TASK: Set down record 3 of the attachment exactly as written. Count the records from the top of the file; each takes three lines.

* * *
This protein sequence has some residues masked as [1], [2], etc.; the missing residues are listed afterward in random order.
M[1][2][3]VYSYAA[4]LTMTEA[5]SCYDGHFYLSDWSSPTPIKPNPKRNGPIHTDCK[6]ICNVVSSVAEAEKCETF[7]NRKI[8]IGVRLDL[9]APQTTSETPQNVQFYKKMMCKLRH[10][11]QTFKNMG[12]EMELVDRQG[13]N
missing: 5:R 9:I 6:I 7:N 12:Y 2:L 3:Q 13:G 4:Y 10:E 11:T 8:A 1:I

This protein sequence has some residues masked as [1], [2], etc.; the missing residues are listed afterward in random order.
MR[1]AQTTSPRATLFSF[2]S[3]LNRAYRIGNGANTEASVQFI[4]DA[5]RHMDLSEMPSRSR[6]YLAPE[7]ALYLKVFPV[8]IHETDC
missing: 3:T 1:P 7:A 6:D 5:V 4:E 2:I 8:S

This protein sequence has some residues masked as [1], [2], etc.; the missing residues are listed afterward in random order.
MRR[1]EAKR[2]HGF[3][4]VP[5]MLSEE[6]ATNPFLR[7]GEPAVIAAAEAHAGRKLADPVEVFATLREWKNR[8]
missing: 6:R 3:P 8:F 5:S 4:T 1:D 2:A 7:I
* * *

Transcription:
This protein sequence has some residues masked as [1], [2], etc.; the missing residues are listed afterward in random order.
MRR[1]EAKR[2]HGF[3][4]VP[5]MLSEE[6]ATNPFLR[7]GEPAVIAAAEAHAGRKLADPVEVFATLREWKNR[8]
missing: 6:R 3:P 8:F 5:S 4:T 1:D 2:A 7:I